Increase the particle size to a Constant Vector, X 50.
Remember, because my screen alignment is set to square, the Y, Z, vectors are ignored. If I were to change my alignment to Rectangle, with these settings all of my particles would disappear. Because of this, I am in the habit of setting all my vectors to 50 for convenience.
This is not necessary, it’s just a workflow I have adapted so my particles do not disappear on me when I change screen alignments. This tricked me up on many occasions when I first started using Unreal Engine.
Place your effect in your level, and your particle should be greyscale and fading in and out over 1 second.
Let’s go ahead and edit our initial color now. I like blue, so let’s set the value to 0,0,1.
Now your particle should be blue, and fading in and out, but I don’t want my particle to become 100% opaque, ever.
With the Color Over Life module, I would be forced to go in and edit my alpha curve, but with the Initial Color module, I never have to touch my alpha curve again. I can just edit the alpha values in my initial color, and leave my curve that I painstakingly constructed alone. Go into the Initial Color module and set the alpha value to .5
If it hasn’t already become apparent to you, the flexibility in this setup lies in the fact that I can modify my base color/alpha settings separately from my scaleAlpha and scaleColor curves. I spend considerable time (possibly more than I would like to admit) tweaking colorScale values and getting my curves just right to make my particles !POP! and fade softly, or to get my fire to lick out with the right intensity.
Let’s go in and change our Color Scale settings. Click the Scale Color/Life module and open up the color section, and make certain you have a constant curve distribution.
At the start of your curve, scale the values by 12 in the 0 position.
Now your sprite will start off very bright, and dim over its lifespan. Because we are easing in our alpha, we are missing the brightest section of our color curve, so you may want to play with your values to get something interesting. It’s always important to be mindful of the relationship between your curves.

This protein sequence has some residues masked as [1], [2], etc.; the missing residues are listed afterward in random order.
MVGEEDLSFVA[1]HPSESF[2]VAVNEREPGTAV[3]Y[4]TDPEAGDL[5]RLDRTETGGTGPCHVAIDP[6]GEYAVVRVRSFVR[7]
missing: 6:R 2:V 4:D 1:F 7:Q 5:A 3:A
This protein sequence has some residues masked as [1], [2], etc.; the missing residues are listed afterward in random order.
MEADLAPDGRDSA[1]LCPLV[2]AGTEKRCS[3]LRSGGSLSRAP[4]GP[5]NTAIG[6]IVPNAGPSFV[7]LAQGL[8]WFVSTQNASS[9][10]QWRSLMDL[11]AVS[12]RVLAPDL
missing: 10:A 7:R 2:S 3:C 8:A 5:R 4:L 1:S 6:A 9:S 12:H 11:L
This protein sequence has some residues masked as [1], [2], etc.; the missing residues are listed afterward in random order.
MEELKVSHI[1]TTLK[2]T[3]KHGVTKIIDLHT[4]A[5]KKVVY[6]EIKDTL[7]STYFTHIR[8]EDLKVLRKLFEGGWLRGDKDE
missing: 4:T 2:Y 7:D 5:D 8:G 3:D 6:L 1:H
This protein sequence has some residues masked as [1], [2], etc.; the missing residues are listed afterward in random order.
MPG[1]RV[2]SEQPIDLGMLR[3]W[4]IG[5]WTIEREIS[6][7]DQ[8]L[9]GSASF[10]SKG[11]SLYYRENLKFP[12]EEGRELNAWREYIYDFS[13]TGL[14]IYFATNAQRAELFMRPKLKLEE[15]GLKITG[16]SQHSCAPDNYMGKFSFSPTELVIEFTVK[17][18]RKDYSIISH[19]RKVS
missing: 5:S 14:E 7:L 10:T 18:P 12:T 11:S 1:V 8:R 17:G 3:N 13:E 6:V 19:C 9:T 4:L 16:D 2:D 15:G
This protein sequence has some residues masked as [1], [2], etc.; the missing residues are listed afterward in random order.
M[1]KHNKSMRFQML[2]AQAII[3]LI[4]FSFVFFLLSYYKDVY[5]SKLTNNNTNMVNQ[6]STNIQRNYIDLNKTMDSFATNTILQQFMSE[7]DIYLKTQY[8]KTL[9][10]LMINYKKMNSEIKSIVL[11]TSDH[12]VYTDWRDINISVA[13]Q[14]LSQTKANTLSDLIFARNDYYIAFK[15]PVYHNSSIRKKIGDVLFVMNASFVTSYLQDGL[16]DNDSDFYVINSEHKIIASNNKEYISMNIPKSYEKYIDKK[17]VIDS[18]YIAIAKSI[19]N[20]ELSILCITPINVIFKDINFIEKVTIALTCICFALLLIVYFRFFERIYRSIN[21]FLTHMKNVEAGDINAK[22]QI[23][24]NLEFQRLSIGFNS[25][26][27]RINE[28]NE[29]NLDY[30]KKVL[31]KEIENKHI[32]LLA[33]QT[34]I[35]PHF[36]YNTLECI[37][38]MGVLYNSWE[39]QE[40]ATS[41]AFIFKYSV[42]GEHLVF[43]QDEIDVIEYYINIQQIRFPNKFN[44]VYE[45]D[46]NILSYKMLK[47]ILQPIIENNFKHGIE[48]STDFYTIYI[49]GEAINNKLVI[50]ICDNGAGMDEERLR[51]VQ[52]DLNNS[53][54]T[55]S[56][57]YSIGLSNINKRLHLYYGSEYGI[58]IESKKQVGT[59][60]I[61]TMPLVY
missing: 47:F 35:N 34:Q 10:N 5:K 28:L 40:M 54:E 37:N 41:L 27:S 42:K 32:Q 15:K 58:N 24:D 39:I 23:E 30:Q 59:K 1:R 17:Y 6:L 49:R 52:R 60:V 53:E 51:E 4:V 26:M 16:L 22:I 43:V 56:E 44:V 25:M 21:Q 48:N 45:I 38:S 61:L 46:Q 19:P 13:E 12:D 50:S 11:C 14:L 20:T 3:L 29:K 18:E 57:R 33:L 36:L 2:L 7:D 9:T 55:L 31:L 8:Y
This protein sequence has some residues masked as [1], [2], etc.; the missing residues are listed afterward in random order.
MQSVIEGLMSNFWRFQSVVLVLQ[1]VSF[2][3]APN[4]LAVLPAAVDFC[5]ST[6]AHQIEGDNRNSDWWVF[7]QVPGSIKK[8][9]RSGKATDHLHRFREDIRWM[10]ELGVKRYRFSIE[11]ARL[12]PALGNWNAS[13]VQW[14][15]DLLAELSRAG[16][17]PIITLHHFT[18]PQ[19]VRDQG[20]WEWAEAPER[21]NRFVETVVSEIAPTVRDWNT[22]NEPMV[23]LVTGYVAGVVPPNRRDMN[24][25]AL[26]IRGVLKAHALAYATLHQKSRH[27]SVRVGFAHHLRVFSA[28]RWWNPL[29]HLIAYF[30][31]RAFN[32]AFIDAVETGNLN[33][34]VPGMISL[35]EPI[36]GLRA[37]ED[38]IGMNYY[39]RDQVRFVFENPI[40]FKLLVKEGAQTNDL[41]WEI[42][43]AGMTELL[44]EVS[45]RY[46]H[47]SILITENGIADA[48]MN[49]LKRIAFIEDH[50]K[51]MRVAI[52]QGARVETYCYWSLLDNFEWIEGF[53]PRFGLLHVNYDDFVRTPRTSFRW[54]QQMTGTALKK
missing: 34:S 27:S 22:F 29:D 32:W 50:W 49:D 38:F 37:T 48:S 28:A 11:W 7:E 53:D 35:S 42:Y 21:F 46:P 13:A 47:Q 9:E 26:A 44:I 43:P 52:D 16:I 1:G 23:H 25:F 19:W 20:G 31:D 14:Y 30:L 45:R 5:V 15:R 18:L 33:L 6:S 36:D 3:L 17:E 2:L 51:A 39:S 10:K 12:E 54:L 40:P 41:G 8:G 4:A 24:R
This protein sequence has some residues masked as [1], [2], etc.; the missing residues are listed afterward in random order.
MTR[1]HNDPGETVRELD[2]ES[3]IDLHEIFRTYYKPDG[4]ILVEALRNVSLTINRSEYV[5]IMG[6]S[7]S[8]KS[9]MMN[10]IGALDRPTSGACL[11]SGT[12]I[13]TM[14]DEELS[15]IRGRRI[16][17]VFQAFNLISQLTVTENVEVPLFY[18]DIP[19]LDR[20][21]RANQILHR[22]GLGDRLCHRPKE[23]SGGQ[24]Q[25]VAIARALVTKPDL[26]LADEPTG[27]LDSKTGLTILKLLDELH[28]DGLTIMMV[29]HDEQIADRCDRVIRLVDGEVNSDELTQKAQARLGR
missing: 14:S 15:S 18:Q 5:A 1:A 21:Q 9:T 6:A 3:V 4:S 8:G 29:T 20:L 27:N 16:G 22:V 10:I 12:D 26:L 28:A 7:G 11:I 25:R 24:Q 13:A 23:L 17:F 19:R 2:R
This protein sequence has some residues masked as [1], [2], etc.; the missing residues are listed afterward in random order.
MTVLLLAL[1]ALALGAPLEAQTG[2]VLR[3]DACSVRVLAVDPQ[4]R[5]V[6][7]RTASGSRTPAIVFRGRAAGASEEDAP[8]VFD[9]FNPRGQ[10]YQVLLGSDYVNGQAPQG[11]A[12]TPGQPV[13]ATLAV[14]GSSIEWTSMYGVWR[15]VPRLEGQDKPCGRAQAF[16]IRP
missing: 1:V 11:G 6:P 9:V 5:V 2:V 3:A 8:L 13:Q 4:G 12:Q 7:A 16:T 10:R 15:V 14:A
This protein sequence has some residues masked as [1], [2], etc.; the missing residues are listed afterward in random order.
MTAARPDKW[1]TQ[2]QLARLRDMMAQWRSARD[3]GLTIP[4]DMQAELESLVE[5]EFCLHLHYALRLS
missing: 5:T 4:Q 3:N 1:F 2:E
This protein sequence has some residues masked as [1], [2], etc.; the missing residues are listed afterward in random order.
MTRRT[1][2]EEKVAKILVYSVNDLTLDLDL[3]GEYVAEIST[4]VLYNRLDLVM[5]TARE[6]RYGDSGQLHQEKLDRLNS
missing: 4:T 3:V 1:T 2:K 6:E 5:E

Because UE4 uses floating point math, we can scale our values above 1, to over-brighten FX. This is a great way to BLAST out color. You might, for instance, use this for an explosion followed by a sharp decline to lower values.
At this point, I hope you see the value in this setup from a content management setup. Perhaps, six months from now your production manager will stop by and say, “Hey, we met with the publisher and they are really not big fans of the color red for our health bar and VFX. Can you change all of your VFX to green please?” You think to yourself, there are 22 separate heal FX…this could take all day.
With the system outlined above, you just go in, change your Initial Color to Green, and you are done.
With the Color Over Life module, not only would you need to change the color of every FX, but you would also need to find the color scale equivalents for any tweaks made to color values and their timings, which can be incredibly time consuming.
Beyond workflow simplification, the Initial Color Module allows us to introduce color variation with an option flag, which the Color Over Life module lacks.
Let’s go back to the Initial Color Module and open up the color section, change the distribution to Uniform, and set values of 0,0,1, and 1,0,0.
This yields a very interesting result in which the particles have a chance to get the color blue, the color red, or any of the values in-between those hues. If the hues you want are close enough together this can add some really great variation to your effects. Let’s change that to 1,0,0 and 1,.1,0 to see the difference.
Now we have a really nice saturated orange, which is slightly different each time the particle spawns, occasionally going to red.
But, let’s say my Art Director really wants to see a mix of complimentary colors, so I absolutely need blue and orange. No problem. Cascade can handle that for you, in one emitter.
Let’s go in and change our values to 0,0,1 and 1,.25,0, but this time, look for the check box below the uniform vector distribution that says Use Extremes.
Check that box, and your particles will only spawn in as Blue or Orange - nothing in-between! Try changing your Spawn Rate to 10 and see the random color assignment!
So, the Initial Color module, combined with the Scale Color/Life module gives us two features we would not have with the Color Over Life module.
ONE: Our color settings are no longer directly associated with time, decoupling them gives us the ability to easily Scale color values in a range that you can also pre-determine/calculate if necessary. You can always ensure that your hue is correct and scaling by values you define directly.
TWO: By using a Uniform distribution we can add more variation to the color in our FX with one emitter, which reduces draw call expense and reduces the odds of potential sorting issues.
The power of decoupling these attributes will become even clearer later on when I get into modifying values with a particle parameter and a Blueprint at runtime.
I hope that helps you as much as it has helped me!